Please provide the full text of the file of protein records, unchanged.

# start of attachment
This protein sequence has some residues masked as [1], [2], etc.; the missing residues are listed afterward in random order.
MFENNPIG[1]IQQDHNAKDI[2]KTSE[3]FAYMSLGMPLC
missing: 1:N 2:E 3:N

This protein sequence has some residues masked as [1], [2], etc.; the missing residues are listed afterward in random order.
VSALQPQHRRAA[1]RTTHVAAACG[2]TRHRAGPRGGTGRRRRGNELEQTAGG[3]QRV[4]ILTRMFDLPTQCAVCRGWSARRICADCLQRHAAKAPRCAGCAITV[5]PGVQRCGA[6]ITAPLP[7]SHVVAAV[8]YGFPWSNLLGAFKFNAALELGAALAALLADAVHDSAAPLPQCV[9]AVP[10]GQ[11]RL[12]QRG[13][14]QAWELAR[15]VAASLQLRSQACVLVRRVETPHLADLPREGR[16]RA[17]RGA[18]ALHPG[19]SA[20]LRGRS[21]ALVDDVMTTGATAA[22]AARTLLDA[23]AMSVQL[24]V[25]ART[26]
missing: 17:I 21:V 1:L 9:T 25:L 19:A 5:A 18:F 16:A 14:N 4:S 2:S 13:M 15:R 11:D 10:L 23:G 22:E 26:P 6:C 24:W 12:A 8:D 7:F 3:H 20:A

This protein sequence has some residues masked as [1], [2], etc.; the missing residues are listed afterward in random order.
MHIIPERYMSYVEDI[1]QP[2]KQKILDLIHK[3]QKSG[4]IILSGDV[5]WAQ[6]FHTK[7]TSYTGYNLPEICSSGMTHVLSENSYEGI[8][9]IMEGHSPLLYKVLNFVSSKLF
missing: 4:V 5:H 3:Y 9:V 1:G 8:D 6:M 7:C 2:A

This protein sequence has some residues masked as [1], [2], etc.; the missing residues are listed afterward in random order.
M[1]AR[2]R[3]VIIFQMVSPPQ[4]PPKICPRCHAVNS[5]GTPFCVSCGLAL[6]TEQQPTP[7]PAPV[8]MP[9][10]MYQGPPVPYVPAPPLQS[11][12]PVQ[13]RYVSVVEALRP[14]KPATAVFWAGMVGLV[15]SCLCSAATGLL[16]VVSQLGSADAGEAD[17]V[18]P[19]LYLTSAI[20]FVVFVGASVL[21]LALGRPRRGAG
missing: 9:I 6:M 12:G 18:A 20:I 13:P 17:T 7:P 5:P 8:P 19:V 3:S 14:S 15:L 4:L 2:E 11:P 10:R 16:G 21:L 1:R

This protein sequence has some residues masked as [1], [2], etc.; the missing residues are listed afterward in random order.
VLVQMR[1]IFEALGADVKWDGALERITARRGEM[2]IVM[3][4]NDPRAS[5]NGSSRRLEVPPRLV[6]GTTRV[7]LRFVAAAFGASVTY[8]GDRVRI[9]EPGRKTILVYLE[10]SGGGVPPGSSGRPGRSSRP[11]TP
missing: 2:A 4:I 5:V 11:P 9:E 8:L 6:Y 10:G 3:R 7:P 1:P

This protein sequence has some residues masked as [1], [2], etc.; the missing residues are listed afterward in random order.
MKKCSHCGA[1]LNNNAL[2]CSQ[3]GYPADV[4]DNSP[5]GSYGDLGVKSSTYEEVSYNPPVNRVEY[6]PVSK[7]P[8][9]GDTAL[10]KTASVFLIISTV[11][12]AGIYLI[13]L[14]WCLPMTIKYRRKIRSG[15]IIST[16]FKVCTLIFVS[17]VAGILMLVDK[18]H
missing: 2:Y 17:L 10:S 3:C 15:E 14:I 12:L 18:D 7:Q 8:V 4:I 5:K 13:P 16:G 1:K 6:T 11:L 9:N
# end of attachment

This protein sequence has some residues masked as [1], [2], etc.; the missing residues are listed afterward in random order.
MFENNPIG[1]IQQDHNAKDI[2]KTSE[3]FAYMSLGMPLC
missing: 1:N 2:E 3:N

This protein sequence has some residues masked as [1], [2], etc.; the missing residues are listed afterward in random order.
VSALQPQHRRAA[1]RTTHVAAACG[2]TRHRAGPRGGTGRRRRGNELEQTAGG[3]QRV[4]ILTRMFDLPTQCAVCRGWSARRICADCLQRHAAKAPRCAGCAITV[5]PGVQRCGA[6]ITAPLP[7]SHVVAAV[8]YGFPWSNLLGAFKFNAALELGAALAALLADAVHDSAAPLPQCV[9]AVP[10]GQ[11]RL[12]QRG[13][14]QAWELAR[15]VAASLQLRSQACVLVRRVETPHLADLPREGR[16]RA[17]RGA[18]ALHPG[19]SA[20]LRGRS[21]ALVDDVMTTGATAA[22]AARTLLDA[23]AMSVQL[24]V[25]ART[26]
missing: 17:I 21:V 1:L 9:T 25:L 19:A 5:A 18:F 16:A 14:N 4:S 2:S 13:M 15:R 11:D 10:L 23:G 22:E 26:P 6:C 24:W 12:A 8:D 7:F 3:H 20:A

This protein sequence has some residues masked as [1], [2], etc.; the missing residues are listed afterward in random order.
MHIIPERYMSYVEDI[1]QP[2]KQKILDLIHK[3]QKSG[4]IILSGDV[5]WAQ[6]FHTK[7]TSYTGYNLPEICSSGMTHVLSENSYEGI[8][9]IMEGHSPLLYKVLNFVSSKLF
missing: 4:V 5:H 3:Y 9:V 1:G 8:D 6:M 7:C 2:A

This protein sequence has some residues masked as [1], [2], etc.; the missing residues are listed afterward in random order.
M[1]AR[2]R[3]VIIFQMVSPPQ[4]PPKICPRCHAVNS[5]GTPFCVSCGLAL[6]TEQQPTP[7]PAPV[8]MP[9][10]MYQGPPVPYVPAPPLQS[11][12]PVQ[13]RYVSVVEALRP[14]KPATAVFWAGMVGLV[15]SCLCSAATGLL[16]VVSQLGSADAGEAD[17]V[18]P[19]LYLTSAI[20]FVVFVGASVL[21]LALGRPRRGAG
missing: 9:I 6:M 12:G 18:A 20:I 13:P 17:T 7:P 5:P 8:P 19:V 3:S 14:S 15:L 4:L 2:E 11:P 10:R 16:G 21:L 1:R

This protein sequence has some residues masked as [1], [2], etc.; the missing residues are listed afterward in random order.
VLVQMR[1]IFEALGADVKWDGALERITARRGEM[2]IVM[3][4]NDPRAS[5]NGSSRRLEVPPRLV[6]GTTRV[7]LRFVAAAFGASVTY[8]GDRVRI[9]EPGRKTILVYLE[10]SGGGVPPGSSGRPGRSSRP[11]TP
missing: 2:A 4:I 5:V 11:P 9:E 8:L 6:Y 10:G 3:R 7:P 1:P

This protein sequence has some residues masked as [1], [2], etc.; the missing residues are listed afterward in random order.
MKKCSHCGA[1]LNNNAL[2]CSQ[3]GYPADV[4]DNSP[5]GSYGDLGVKSSTYEEVSYNPPVNRVEY[6]PVSK[7]P[8][9]GDTAL[10]KTASVFLIISTV[11][12]AGIYLI[13]L[14]WCLPMTIKYRRKIRSG[15]IIST[16]FKVCTLIFVS[17]VAGILMLVDK[18]H
missing: 2:Y 17:L 10:S 3:C 15:E 14:I 12:L 18:D 7:Q 8:V 4:I 5:K 13:P 16:G 1:K 6:T 11:L 9:N